Český Krumlov

Český Krumlov is a 14th Century historic small town in Southern Bohemia (Western Czech Republic) along the banks of the Vltava River. Arguably the most beautiful urban setting in the country, it rivals Prague in gorgeous architecture and the feeling of antiquity, European charm. We spent a little less than 24 hours here, after hiking around the Maiden’s Castle. We checked into the quaintest and most vintage hotel/bed and breakfast, filled with decorations of old sewing machines, rusty old clocks, and artfully peeling wooden chairs. It was adorable. We got bread, cheese, and apples at the grocery store and ate our lunch overlooking the river in the crisp fall atmosphere. We explored the quintessential twisting cobblestone streets lined with kávarnas (coffee shops), knihkupectvís (book stores), and small welcoming restaurants.

We then had a tour of the Český Krumlov Castle, owned previously by both the Eggenbergs and the Schwartzenbergs (Noble families ruling during the time of the Austro-Hungarian Empire). The castle was arranged with all original furnishings that were displayed as very close to historical reality as possible, which was very realistic since they had detailed records of the appearance of the rooms. The royalty, luxury of the castle. The paintings, the intricate and ornate furnaces in each room, the frescos in the courtyard, the stately wooden furniture, the delicate glassware. It was all incredible. We saw the ballroom and the theater within – both were awe-inspiring and trance inducing. To grasp that people actually lived here and used these facilities in such luxury is wholly captivating.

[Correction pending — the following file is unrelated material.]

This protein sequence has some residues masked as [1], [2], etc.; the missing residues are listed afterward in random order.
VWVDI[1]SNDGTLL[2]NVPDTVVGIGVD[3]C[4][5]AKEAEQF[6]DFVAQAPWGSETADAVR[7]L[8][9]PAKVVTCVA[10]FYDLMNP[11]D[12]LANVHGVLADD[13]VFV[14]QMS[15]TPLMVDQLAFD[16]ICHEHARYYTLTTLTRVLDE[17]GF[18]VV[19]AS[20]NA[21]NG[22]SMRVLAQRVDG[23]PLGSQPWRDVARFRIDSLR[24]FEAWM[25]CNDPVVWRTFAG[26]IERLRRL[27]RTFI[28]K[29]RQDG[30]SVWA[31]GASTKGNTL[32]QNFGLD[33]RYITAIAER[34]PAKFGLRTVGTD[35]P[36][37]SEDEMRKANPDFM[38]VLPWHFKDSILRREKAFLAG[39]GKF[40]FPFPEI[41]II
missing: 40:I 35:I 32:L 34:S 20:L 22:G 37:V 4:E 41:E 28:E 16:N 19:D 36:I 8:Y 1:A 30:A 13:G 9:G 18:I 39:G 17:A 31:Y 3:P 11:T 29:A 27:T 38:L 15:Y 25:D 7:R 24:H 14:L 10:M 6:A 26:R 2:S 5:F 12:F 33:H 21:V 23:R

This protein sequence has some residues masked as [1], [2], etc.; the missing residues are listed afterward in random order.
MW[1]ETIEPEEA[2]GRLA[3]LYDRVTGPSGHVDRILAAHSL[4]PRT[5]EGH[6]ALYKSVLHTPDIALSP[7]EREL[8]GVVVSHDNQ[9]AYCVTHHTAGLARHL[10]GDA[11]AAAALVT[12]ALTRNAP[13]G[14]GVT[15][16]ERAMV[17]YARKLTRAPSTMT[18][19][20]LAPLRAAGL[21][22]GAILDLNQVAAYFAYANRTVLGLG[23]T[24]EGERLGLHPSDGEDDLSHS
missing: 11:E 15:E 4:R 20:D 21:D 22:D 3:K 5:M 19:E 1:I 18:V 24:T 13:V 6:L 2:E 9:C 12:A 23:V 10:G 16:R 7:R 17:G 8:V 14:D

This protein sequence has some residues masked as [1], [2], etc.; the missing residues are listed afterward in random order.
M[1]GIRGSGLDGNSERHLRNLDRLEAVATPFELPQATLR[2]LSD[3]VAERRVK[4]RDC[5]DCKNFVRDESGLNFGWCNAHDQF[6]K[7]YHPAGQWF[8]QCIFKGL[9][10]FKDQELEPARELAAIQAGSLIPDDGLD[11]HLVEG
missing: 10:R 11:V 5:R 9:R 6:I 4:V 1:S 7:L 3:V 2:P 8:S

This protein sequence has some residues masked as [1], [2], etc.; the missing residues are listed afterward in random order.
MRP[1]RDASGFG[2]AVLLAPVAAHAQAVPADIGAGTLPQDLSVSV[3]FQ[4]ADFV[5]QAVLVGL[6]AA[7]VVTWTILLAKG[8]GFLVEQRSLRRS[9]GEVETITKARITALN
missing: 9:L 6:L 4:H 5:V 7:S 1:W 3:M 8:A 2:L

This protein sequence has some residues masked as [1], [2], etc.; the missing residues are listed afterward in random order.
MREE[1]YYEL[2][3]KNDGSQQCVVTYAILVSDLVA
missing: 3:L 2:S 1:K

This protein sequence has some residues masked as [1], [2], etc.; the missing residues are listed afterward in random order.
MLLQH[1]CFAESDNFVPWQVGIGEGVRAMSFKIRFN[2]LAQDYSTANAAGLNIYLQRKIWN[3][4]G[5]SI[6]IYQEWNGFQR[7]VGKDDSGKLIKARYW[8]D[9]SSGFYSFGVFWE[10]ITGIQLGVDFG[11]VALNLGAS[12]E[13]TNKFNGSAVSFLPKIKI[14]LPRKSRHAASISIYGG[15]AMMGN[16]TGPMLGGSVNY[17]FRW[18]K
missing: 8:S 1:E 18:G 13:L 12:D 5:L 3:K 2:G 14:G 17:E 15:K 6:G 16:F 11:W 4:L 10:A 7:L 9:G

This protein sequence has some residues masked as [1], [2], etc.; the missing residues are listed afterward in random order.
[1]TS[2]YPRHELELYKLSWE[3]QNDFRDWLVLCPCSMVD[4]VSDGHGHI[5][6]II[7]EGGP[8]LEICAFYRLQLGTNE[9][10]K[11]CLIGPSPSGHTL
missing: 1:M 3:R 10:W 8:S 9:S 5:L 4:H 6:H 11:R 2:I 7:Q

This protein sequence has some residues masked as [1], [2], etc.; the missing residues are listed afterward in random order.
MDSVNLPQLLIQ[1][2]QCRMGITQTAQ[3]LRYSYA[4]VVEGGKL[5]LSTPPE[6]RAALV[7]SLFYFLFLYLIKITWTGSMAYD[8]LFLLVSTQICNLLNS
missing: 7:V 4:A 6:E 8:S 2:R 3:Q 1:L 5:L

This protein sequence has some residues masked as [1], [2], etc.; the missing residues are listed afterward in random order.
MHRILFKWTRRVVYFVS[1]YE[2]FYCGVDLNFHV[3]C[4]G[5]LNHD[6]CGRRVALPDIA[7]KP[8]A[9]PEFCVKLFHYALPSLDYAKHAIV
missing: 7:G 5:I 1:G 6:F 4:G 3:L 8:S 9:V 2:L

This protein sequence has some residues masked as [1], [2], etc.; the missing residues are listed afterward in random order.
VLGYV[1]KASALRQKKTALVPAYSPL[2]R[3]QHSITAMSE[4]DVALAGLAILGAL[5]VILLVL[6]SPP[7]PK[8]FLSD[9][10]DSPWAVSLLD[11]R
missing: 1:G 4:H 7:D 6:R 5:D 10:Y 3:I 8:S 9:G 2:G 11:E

Afterwards the town was explored more. I tried homemade mead (not a fan) and gingerbread, I enjoyed some espresso, bought postcards, spent way too long in a bookstore, watched crêpes being made, wandered aimlessly around the gurgling river and through alleyways and side streets, bought lavender essential oil at an apothecary, and people-watched in the square. We laughed as large groups of Asian tourists posed with their infamous peace signs while four teenagery local teenagers photobombed their pictures.

We had dinner at Pivovar Eggenberg, a local brewery. Traditional Czech fare (neck of pork, sauerkraut, potato dumplings) and lots of beer. Our tour guide from the castle met us there and after dinner busted out the guitar and serenaded us with American classics. He was from Florida, and his rendition of “Country Roads” had us all appreciating our home in America. The acoustic tunes carried on on our walk through the town back to the hotel. It was such a cool experience filling the quiet, dark streets with soft melodies and a handful of harmonizing voices. Everyone we passed loved it.

Český Krumlov is so quaint, so peaceful, so slow. Despite this, there’s always things going on. It reminds me of Ann Arbor – the best of both worlds – small town vibes with lots of entertainment to be found. I really enjoyed it, and hope to come back during the Christmas season.


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